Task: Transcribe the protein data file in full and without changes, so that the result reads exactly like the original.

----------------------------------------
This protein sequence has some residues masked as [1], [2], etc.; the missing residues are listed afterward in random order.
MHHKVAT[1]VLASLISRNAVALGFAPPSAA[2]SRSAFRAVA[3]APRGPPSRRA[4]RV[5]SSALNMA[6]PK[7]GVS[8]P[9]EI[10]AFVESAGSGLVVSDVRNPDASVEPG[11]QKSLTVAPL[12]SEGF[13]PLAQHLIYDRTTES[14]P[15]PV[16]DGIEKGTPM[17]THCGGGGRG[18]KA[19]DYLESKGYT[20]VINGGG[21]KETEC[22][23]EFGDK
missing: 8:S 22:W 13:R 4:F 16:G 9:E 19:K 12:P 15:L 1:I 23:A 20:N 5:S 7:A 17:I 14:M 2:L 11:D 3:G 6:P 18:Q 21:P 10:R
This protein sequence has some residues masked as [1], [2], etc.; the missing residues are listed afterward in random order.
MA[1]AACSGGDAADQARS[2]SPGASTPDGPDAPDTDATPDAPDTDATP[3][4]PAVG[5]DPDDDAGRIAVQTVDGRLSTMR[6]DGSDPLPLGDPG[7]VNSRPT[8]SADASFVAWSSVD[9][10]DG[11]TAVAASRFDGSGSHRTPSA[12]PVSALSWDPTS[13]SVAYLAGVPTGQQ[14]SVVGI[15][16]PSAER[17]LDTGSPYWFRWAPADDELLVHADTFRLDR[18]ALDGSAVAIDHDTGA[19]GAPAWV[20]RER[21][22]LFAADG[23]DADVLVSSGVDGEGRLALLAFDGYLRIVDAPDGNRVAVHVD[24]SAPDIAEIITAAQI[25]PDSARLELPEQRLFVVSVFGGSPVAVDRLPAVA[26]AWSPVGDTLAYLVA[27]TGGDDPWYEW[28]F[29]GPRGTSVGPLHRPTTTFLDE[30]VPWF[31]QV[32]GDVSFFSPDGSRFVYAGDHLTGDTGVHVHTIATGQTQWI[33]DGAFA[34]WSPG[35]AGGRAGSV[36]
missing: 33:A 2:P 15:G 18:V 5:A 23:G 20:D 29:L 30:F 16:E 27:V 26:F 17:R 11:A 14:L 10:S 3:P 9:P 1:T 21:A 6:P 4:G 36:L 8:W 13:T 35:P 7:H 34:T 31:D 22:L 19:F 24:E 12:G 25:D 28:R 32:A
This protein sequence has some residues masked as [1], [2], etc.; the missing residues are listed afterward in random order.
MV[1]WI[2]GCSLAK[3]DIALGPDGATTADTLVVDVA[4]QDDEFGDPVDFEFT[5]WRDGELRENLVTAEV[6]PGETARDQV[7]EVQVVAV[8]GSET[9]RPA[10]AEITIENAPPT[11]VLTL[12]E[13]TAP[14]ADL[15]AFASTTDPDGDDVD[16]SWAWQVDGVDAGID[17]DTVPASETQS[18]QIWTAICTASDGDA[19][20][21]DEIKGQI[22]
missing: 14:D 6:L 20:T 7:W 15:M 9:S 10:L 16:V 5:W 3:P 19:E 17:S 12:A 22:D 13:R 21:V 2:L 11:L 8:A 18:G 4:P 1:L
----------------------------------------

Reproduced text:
This protein sequence has some residues masked as [1], [2], etc.; the missing residues are listed afterward in random order.
MHHKVAT[1]VLASLISRNAVALGFAPPSAA[2]SRSAFRAVA[3]APRGPPSRRA[4]RV[5]SSALNMA[6]PK[7]GVS[8]P[9]EI[10]AFVESAGSGLVVSDVRNPDASVEPG[11]QKSLTVAPL[12]SEGF[13]PLAQHLIYDRTTES[14]P[15]PV[16]DGIEKGTPM[17]THCGGGGRG[18]KA[19]DYLESKGYT[20]VINGGG[21]KETEC[22][23]EFGDK
missing: 8:S 22:W 13:R 4:F 16:G 9:E 19:K 12:P 15:L 1:I 23:A 20:N 5:S 7:A 17:I 14:M 2:L 11:D 3:G 6:P 18:Q 21:P 10:R
This protein sequence has some residues masked as [1], [2], etc.; the missing residues are listed afterward in random order.
MA[1]AACSGGDAADQARS[2]SPGASTPDGPDAPDTDATPDAPDTDATP[3][4]PAVG[5]DPDDDAGRIAVQTVDGRLSTMR[6]DGSDPLPLGDPG[7]VNSRPT[8]SADASFVAWSSVD[9][10]DG[11]TAVAASRFDGSGSHRTPSA[12]PVSALSWDPTS[13]SVAYLAGVPTGQQ[14]SVVGI[15][16]PSAER[17]LDTGSPYWFRWAPADDELLVHADTFRLDR[18]ALDGSAVAIDHDTGA[19]GAPAWV[20]RER[21][22]LFAADG[23]DADVLVSSGVDGEGRLALLAFDGYLRIVDAPDGNRVAVHVD[24]SAPDIAEIITAAQI[25]PDSARLELPEQRLFVVSVFGGSPVAVDRLPAVA[26]AWSPVGDTLAYLVA[27]TGGDDPWYEW[28]F[29]GPRGTSVGPLHRPTTTFLDE[30]VPWF[31]QV[32]GDVSFFSPDGSRFVYAGDHLTGDTGVHVHTIATGQTQWI[33]DGAFA[34]WSPG[35]AGGRAGSV[36]
missing: 33:A 2:P 15:G 18:V 5:A 23:G 20:D 29:L 30:F 16:E 27:V 26:F 17:R 11:A 14:L 10:S 3:P 9:P 1:T 21:A 6:P 4:G 36:L 8:W 13:T 35:P 7:H 34:T 31:D 22:L 19:F 24:E 12:G 25:D 28:R 32:A
This protein sequence has some residues masked as [1], [2], etc.; the missing residues are listed afterward in random order.
MV[1]WI[2]GCSLAK[3]DIALGPDGATTADTLVVDVA[4]QDDEFGDPVDFEFT[5]WRDGELRENLVTAEV[6]PGETARDQV[7]EVQVVAV[8]GSET[9]RPA[10]AEITIENAPPT[11]VLTL[12]E[13]TAP[14]ADL[15]AFASTTDPDGDDVD[16]SWAWQVDGVDAGID[17]DTVPASETQS[18]QIWTAICTASDGDA[19][20][21]DEIKGQI[22]
missing: 14:D 6:L 20:T 7:W 15:M 9:S 10:L 16:V 5:W 3:P 19:E 17:S 12:A 22:D 13:R 21:V 2:L 11:L 8:A 18:G 4:P 1:L